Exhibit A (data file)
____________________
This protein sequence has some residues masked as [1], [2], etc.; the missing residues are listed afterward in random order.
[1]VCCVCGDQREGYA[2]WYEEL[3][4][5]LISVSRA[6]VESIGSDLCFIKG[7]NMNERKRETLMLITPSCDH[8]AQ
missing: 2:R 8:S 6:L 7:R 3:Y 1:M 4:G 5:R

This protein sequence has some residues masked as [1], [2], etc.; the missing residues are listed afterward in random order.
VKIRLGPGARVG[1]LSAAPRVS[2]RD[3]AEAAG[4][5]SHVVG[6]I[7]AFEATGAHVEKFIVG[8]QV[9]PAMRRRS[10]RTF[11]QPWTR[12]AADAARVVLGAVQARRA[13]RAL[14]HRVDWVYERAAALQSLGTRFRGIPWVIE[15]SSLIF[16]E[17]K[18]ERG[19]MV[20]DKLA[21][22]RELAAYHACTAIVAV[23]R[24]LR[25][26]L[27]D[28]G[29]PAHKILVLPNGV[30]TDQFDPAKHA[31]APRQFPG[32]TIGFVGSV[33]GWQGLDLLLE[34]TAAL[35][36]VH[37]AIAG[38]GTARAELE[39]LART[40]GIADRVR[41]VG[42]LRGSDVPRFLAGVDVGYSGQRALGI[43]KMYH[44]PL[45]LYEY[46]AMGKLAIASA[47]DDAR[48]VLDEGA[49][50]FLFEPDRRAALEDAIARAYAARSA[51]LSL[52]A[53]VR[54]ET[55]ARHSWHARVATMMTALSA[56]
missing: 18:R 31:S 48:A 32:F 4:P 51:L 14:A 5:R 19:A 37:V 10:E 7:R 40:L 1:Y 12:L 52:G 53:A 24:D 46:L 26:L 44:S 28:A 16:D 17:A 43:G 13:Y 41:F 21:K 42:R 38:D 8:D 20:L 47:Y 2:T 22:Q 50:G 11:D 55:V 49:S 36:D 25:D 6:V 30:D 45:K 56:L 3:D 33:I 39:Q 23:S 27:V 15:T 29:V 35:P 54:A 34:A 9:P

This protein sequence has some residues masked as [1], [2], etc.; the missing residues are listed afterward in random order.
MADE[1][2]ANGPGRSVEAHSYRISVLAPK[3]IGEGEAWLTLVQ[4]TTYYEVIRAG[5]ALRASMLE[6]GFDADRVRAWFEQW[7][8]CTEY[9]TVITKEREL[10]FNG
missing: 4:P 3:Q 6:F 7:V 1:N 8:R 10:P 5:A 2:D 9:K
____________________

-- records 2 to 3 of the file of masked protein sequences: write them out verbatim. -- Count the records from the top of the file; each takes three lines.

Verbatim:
This protein sequence has some residues masked as [1], [2], etc.; the missing residues are listed afterward in random order.
VKIRLGPGARVG[1]LSAAPRVS[2]RD[3]AEAAG[4][5]SHVVG[6]I[7]AFEATGAHVEKFIVG[8]QV[9]PAMRRRS[10]RTF[11]QPWTR[12]AADAARVVLGAVQARRA[13]RAL[14]HRVDWVYERAAALQSLGTRFRGIPWVIE[15]SSLIF[16]E[17]K[18]ERG[19]MV[20]DKLA[21][22]RELAAYHACTAIVAV[23]R[24]LR[25][26]L[27]D[28]G[29]PAHKILVLPNGV[30]TDQFDPAKHA[31]APRQFPG[32]TIGFVGSV[33]GWQGLDLLLE[34]TAAL[35][36]VH[37]AIAG[38]GTARAELE[39]LART[40]GIADRVR[41]VG[42]LRGSDVPRFLAGVDVGYSGQRALGI[43]KMYH[44]PL[45]LYEY[46]AMGKLAIASA[47]DDAR[48]VLDEGA[49][50]FLFEPDRRAALEDAIARAYAARSA[51]LSL[52]A[53]VR[54]ET[55]ARHSWHARVATMMTALSA[56]
missing: 18:R 31:S 48:A 32:F 4:P 51:L 14:A 5:R 19:A 37:V 10:E 7:R 40:L 1:Y 12:L 52:G 53:A 24:D 46:L 26:L 44:S 28:A 16:D 17:A 43:G 13:Y 41:F 21:K 42:R 38:D 8:D 20:L 47:Y 2:T 22:Q 50:G 11:D 55:V 49:S 36:D 25:D 6:V 30:D 45:K 56:L 3:D 33:I 39:Q 23:S 27:V 15:T 29:V 35:P 54:A 34:A 9:P

This protein sequence has some residues masked as [1], [2], etc.; the missing residues are listed afterward in random order.
MADE[1][2]ANGPGRSVEAHSYRISVLAPK[3]IGEGEAWLTLVQ[4]TTYYEVIRAG[5]ALRASMLE[6]GFDADRVRAWFEQW[7][8]CTEY[9]TVITKEREL[10]FNG
missing: 4:P 3:Q 6:F 7:V 1:N 8:R 10:P 5:A 2:D 9:K